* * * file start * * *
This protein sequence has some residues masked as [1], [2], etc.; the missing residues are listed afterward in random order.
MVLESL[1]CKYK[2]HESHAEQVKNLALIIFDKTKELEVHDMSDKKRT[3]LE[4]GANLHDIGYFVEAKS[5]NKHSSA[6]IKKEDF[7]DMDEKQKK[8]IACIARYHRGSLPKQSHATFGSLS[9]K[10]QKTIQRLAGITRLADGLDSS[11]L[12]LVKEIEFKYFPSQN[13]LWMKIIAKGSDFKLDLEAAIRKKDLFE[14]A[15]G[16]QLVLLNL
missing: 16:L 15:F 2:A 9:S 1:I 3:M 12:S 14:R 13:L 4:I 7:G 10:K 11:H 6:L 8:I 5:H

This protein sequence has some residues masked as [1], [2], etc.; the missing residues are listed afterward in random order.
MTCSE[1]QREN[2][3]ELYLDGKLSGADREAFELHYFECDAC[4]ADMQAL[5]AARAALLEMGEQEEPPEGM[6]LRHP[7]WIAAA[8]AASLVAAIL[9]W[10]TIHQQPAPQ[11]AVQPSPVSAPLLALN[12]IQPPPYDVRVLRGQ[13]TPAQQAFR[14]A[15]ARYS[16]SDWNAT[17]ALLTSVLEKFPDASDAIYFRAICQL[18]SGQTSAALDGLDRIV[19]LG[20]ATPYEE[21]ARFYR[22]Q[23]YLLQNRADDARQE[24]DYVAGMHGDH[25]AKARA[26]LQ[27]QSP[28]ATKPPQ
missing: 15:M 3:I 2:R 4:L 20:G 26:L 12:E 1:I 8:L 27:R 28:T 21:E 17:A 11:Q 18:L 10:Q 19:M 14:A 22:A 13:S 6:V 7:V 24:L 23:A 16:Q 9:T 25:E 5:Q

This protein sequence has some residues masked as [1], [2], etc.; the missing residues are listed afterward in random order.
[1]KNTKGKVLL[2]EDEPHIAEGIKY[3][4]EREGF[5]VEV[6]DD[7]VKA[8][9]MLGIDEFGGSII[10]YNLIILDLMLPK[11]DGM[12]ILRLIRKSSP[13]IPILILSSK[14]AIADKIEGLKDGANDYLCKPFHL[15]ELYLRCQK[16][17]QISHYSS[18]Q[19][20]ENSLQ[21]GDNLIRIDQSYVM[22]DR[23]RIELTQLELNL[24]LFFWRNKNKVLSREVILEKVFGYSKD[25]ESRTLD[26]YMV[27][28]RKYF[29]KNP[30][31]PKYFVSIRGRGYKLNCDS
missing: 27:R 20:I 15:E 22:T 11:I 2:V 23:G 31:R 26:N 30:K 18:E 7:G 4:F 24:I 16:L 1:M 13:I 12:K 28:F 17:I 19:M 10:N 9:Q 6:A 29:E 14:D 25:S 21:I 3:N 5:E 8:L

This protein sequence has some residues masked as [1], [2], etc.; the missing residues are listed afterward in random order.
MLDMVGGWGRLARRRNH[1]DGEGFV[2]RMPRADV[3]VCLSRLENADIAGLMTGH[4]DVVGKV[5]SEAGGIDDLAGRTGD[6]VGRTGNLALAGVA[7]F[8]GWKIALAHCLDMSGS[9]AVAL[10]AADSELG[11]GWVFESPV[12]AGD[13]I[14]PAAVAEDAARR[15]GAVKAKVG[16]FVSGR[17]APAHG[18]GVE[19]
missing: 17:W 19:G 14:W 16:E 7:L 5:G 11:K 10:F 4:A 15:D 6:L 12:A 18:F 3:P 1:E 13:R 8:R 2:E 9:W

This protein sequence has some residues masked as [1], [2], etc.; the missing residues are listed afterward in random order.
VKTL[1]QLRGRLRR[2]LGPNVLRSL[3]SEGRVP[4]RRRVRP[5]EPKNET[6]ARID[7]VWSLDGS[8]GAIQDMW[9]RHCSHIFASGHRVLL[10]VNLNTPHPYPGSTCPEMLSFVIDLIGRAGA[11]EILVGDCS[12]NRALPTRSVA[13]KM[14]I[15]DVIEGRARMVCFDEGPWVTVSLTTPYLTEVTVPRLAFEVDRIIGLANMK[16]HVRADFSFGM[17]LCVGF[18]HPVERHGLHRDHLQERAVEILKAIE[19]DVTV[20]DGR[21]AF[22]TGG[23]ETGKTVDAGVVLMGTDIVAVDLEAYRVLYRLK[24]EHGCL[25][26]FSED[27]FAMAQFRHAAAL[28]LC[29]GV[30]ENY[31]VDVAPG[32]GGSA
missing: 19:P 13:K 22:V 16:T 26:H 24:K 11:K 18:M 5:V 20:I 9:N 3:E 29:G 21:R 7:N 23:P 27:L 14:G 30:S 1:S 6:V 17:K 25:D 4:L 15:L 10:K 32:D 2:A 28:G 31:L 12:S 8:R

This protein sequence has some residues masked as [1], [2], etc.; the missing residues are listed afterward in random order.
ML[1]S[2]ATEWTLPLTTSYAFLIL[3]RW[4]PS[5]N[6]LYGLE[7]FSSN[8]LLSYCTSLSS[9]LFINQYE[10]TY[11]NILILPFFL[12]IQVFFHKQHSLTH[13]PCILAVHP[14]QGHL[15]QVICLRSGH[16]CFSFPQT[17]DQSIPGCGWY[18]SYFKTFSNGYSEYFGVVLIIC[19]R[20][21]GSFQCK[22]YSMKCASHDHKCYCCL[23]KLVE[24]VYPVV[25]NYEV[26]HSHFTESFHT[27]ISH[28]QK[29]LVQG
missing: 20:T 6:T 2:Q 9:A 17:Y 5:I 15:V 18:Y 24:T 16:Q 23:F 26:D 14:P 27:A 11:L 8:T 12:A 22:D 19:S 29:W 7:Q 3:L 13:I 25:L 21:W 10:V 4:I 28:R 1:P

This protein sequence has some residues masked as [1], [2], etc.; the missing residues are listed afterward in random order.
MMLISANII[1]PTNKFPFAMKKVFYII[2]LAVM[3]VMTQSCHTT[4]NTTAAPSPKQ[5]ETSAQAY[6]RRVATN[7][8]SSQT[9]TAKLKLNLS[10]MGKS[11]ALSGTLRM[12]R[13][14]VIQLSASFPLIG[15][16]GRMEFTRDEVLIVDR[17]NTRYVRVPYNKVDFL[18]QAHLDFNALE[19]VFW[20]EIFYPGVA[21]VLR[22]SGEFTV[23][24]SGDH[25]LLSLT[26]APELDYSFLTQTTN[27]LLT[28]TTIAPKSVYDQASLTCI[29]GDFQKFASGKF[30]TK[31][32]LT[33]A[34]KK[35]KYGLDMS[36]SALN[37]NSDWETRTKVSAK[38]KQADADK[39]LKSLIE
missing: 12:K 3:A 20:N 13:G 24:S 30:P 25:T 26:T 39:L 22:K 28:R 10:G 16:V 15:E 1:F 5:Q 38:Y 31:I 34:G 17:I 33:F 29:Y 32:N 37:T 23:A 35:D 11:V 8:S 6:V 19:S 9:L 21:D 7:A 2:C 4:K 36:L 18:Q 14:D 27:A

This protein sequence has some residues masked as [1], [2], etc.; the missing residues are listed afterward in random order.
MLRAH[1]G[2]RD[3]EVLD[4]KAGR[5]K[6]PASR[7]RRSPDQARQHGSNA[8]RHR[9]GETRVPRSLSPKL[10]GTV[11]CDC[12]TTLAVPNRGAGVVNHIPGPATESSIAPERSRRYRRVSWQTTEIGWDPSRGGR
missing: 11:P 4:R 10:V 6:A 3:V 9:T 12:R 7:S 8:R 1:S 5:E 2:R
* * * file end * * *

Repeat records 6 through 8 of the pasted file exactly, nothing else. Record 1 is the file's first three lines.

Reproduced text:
This protein sequence has some residues masked as [1], [2], etc.; the missing residues are listed afterward in random order.
ML[1]S[2]ATEWTLPLTTSYAFLIL[3]RW[4]PS[5]N[6]LYGLE[7]FSSN[8]LLSYCTSLSS[9]LFINQYE[10]TY[11]NILILPFFL[12]IQVFFHKQHSLTH[13]PCILAVHP[14]QGHL[15]QVICLRSGH[16]CFSFPQT[17]DQSIPGCGWY[18]SYFKTFSNGYSEYFGVVLIIC[19]R[20][21]GSFQCK[22]YSMKCASHDHKCYCCL[23]KLVE[24]VYPVV[25]NYEV[26]HSHFTESFHT[27]ISH[28]QK[29]LVQG
missing: 20:T 6:T 2:Q 9:A 17:Y 5:I 15:V 18:Y 24:T 16:Q 23:F 26:D 14:P 27:A 11:L 8:T 12:A 22:D 19:S 29:W 7:Q 3:L 13:I 25:L 21:W 10:V 4:I 28:R 1:P

This protein sequence has some residues masked as [1], [2], etc.; the missing residues are listed afterward in random order.
MMLISANII[1]PTNKFPFAMKKVFYII[2]LAVM[3]VMTQSCHTT[4]NTTAAPSPKQ[5]ETSAQAY[6]RRVATN[7][8]SSQT[9]TAKLKLNLS[10]MGKS[11]ALSGTLRM[12]R[13][14]VIQLSASFPLIG[15][16]GRMEFTRDEVLIVDR[17]NTRYVRVPYNKVDFL[18]QAHLDFNALE[19]VFW[20]EIFYPGVA[21]VLR[22]SGEFTV[23][24]SGDH[25]LLSLT[26]APELDYSFLTQTTN[27]LLT[28]TTIAPKSVYDQASLTCI[29]GDFQKFASGKF[30]TK[31][32]LT[33]A[34]KK[35]KYGLDMS[36]SALN[37]NSDWETRTKVSAK[38]KQADADK[39]LKSLIE
missing: 12:K 3:A 20:N 13:G 24:S 30:P 25:T 26:T 39:L 22:K 28:R 10:G 16:V 15:E 1:F 5:Q 38:Y 31:I 34:G 17:I 33:F 29:Y 32:N 37:T 23:A 35:D 11:V 8:S 6:V 19:S 9:L 21:D 7:A 2:C 4:K 36:L 18:Q 14:D 27:A

This protein sequence has some residues masked as [1], [2], etc.; the missing residues are listed afterward in random order.
MLRAH[1]G[2]RD[3]EVLD[4]KAGR[5]K[6]PASR[7]RRSPDQARQHGSNA[8]RHR[9]GETRVPRSLSPKL[10]GTV[11]CDC[12]TTLAVPNRGAGVVNHIPGPATESSIAPERSRRYRRVSWQTTEIGWDPSRGGR
missing: 11:P 4:R 10:V 6:A 3:V 9:T 12:R 7:S 8:R 1:S 5:E 2:R